Sidney Crosby has yet to settle on a country, let alone select a team.
Even so, he acknowledged Monday that the chances of him playing in Europe this winter have improved significantly of late as the NHL lockout continues.
And while he hasn't booked a flight across the Atlantic Ocean just yet, Crosby made it clear that playing there has moved beyond the theoretical stage.
Well beyond it, actually.
"You know what? It's a lot more possible right now," Crosby said after a player-organized workout at Southpointe. "I probably hadn't thought about it quite as much as I have the past few days.
"It's definitely been something ... with the way things are looking now, it's not looking too good."
Crosby made those observations a few hours before news broke that federal mediators will get involved in the dispute between the NHL and the NHL Players' Association. The mediation is nonbinding.
The lockout has shut down the league since mid-September. There have been no negotiations in nearly a week, although there are indications that the parties and mediators will get together Wednesday.
Games through Dec. 14 have been canceled, and the league acknowledged weeks ago that it will not be possible to play an 82-game schedule in 2012-13.
"Hopefully, we can still get a good chunk of games in, if we figure something out," Crosby said.
That might happen, but it's entirely possible that even if the NHL does get back in business at some point this winter, it won't happen until after Crosby has spent some time in Europe.
He said that his agent, Pat Brisson, has spoken with multiple teams in Russia -- where teammate Evgeni Malkin is playing for his hometown club, Metallurg Magnitogorsk -- and Switzerland, and did not rule out discussions with teams in other countries.
Brisson could not be reached for comment, but this fall projected that insuring Crosby's contracts with the Penguins -- before the lockout, they were scheduled to pay him $111.9 million over 13 seasons -- could cost between $200,000 and $400,000, a fee that likely would be borne by the European club that lands him.
Presumably, that insurance would be pro-rated to reflect Crosby playing less than a full season.
"I don't know, specifically, if I've gotten to that point where I'm looking at [particular] teams, but I think I'm more or less thinking that playing is becoming a little more and more important here, the longer we go," Crosby said. "Especially in my case, where I've missed so much hockey in the last little bit."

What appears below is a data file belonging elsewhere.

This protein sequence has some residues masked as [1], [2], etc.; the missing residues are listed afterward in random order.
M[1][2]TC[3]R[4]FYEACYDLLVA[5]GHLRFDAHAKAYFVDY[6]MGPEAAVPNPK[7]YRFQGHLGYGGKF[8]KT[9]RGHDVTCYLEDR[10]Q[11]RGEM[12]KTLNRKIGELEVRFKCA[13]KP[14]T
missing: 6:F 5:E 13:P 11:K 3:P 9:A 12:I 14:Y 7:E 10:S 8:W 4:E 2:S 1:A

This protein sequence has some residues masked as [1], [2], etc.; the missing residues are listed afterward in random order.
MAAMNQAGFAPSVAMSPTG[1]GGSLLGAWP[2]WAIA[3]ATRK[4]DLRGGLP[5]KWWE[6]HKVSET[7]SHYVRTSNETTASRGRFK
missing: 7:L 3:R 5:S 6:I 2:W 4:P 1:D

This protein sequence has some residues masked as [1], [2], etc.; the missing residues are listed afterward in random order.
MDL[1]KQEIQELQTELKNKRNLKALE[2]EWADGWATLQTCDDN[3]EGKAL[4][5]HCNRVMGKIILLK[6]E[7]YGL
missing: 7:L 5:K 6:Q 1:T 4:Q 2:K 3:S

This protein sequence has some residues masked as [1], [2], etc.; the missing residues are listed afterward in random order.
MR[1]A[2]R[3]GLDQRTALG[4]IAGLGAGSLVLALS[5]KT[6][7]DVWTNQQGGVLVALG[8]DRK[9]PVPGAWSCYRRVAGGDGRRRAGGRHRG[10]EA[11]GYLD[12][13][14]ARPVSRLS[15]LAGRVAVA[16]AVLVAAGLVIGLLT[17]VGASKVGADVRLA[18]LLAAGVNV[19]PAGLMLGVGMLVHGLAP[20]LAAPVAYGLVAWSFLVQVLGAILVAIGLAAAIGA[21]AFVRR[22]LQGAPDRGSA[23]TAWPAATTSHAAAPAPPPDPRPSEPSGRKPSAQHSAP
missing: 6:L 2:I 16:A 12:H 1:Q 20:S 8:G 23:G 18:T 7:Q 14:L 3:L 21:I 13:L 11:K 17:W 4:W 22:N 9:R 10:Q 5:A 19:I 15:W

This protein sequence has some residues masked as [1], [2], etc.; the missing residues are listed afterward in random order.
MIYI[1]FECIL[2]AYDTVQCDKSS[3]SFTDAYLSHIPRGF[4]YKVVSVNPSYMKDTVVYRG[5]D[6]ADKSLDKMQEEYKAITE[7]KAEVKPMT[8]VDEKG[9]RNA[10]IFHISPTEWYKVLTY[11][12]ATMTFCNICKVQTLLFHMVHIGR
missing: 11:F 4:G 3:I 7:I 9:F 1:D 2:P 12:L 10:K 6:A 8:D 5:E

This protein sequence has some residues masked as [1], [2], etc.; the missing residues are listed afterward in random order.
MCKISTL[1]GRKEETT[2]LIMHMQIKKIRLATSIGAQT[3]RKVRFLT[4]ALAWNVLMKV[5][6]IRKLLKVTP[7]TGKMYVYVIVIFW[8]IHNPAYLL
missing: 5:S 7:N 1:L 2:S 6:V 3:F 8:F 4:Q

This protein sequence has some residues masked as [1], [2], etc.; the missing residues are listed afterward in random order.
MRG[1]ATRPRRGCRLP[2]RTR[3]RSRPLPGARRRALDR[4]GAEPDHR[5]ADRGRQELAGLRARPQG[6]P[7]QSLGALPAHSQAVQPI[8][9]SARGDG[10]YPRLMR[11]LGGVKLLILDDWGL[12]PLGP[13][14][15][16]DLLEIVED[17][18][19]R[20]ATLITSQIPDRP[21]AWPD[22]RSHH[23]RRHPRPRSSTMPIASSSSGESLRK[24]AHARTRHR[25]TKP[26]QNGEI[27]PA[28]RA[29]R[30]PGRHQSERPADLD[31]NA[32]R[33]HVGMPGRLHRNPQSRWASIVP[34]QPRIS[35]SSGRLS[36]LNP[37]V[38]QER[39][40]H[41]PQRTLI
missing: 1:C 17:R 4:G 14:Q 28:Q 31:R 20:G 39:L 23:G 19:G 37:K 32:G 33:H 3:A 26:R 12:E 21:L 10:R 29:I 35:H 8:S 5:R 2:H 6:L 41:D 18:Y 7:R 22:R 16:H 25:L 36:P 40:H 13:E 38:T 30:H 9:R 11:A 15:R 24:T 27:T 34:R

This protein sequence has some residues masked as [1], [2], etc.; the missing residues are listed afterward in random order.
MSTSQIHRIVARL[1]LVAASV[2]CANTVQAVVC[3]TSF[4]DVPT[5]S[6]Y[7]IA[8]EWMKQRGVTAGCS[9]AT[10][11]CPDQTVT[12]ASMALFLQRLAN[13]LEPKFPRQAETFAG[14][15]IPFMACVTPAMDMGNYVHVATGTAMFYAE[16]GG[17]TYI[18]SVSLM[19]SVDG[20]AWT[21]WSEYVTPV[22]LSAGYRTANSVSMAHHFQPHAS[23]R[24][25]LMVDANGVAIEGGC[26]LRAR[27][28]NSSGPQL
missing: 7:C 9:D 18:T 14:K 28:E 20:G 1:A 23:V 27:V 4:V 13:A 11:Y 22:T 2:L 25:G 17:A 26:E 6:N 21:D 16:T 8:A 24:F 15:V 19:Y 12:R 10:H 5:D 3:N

A concussion limited him to 41 games in 2010-11 and the lingering effects of that, along with a neck injury, forced him from the lineup for all but 22 games last season.
While it's conceivable that the fresh eyes and ears of the mediators will help the negotiators to develop and maintain traction, the talks to this point have been sporadic and unproductive. That, Crosby suggested, has compounded the exasperation players feel about being idled.
"I think a lot of guys are frustrated with ... the not talking," he said. "We understand the business side, that there are negotiations and proposals going back and forth, that kind of thing.
"But I think the whole process is frustrating. If we really want to get something done, I feel like we have to be there every single day, no matter what.
"Whether or not that's going to happen, I don't know, but the process is probably more frustrating than anything."
Crosby has steadfastly supported the NHLPA before and during the lockout, but defended the right of players such as defenseman Romas Hamrlik and goaltender Michal Neuvirth, both of Washington, to express opinions critical of the union.
"They have a right to say what they think," Crosby said. "To be honest, to get 750 guys to have the exact same outlook on every single detail is pretty tough. Pretty much impossible."
Whether the same will be true of forging a new CBA in time to salvage at least a portion of the 2012-13 season could become more evident over the next few weeks.
That means Crosby and hundreds of colleagues will continue to monitor every twist and wrinkle in the negotiations, something few likely anticipated when choosing their line of work.
"This whole process, it wears on you a little bit," Crosby said. "This isn't what we grew up thinking hockey is about.
"It's unfortunate it's come to this point, but you need to get that enjoyment back, the fun side of the game. And that's being out there playing."
Even if, in his case, it means crossing an ocean sometime soon to do it.